The consumption of trans fats (those found in industrial pastries, potato chips, ultra-processed foods, etc.) is associated with risk factors for cardiovascular disease, including increased levels of cholesterol and triglycerides in the blood. It is also associated with increased insulin resistance, adiposity and endothelial dysfunction, increasing the risk of diabetes and cardiovascular disease.
Approximately 645,000 deaths per year worldwide are attributed to a diet rich in trans fats. In view of their adverse health effects, the WHO recommends that intake should be minimized and contribute no more than 1% of total daily energy intake. However, their consumption in many parts of the world represents up to 6.5 % of total daily energy.
The trans fatty acids we ingest can come from different sources. They can be natural or produced industrially due to partial hydrogenation of vegetable oils (these are the worst). However, they can also be produced in the cooking method of food. The heating of oils during cooking can alter their physicochemical properties and generate trans fats from unsaturated fatty acids during cooking procedures (deep-frying, pan frying or sautéing).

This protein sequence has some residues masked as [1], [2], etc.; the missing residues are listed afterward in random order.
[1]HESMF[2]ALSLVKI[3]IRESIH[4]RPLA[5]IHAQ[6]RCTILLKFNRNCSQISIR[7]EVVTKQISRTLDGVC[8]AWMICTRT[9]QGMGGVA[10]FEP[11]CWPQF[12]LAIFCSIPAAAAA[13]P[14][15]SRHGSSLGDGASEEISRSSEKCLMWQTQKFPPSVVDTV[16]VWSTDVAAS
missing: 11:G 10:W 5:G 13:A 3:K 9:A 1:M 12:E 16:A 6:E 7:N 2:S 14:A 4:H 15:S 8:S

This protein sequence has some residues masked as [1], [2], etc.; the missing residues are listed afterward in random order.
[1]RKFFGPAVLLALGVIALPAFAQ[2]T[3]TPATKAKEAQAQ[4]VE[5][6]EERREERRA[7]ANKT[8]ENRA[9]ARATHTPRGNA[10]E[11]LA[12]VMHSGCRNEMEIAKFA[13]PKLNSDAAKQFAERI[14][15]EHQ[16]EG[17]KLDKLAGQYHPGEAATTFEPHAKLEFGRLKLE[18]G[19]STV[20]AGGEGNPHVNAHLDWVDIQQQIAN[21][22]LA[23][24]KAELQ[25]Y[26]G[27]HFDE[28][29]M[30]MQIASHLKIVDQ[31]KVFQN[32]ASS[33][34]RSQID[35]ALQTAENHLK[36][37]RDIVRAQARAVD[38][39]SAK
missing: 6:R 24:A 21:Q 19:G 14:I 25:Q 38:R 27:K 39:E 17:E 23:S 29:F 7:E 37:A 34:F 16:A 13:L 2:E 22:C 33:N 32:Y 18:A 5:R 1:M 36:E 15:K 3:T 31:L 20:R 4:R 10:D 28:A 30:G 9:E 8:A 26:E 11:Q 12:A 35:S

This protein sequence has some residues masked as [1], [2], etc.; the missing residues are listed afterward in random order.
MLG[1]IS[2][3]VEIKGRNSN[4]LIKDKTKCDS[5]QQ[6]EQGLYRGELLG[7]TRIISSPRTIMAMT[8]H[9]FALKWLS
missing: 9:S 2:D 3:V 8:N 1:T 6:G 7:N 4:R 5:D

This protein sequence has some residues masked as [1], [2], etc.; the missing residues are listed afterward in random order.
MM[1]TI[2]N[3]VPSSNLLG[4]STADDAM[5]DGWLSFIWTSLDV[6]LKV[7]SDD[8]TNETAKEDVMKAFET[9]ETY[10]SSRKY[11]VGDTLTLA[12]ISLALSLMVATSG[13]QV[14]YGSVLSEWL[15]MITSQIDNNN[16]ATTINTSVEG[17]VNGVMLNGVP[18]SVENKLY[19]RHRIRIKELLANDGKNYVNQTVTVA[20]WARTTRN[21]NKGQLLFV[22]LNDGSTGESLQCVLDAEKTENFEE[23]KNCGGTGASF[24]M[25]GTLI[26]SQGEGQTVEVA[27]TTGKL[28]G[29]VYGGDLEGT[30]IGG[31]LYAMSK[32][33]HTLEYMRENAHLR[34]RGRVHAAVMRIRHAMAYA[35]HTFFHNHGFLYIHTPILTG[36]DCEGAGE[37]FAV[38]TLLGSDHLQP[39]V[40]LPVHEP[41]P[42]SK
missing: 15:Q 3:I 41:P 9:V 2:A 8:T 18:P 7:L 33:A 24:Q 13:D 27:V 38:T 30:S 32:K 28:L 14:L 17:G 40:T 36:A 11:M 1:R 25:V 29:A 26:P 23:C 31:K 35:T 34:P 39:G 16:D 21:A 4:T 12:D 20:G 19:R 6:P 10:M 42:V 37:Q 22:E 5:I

Some studies report increases in trans fat content in oils during cooking. However, others show little or no change. A new study has evaluated this on 21 types of oils to conclude the debate. The general conclusions are that heating oils below 200º hardly forms trans fats. However, between 200º and 240º the formation of these compounds increased, and the longer the heating time, the worse it gets.
Once again, we confirm that raising the temperature of the oil too much and/or heating it for a prolonged period of time is a practice that is hardly or not at all recommendable. Reusing reheated oils is not recommended at all.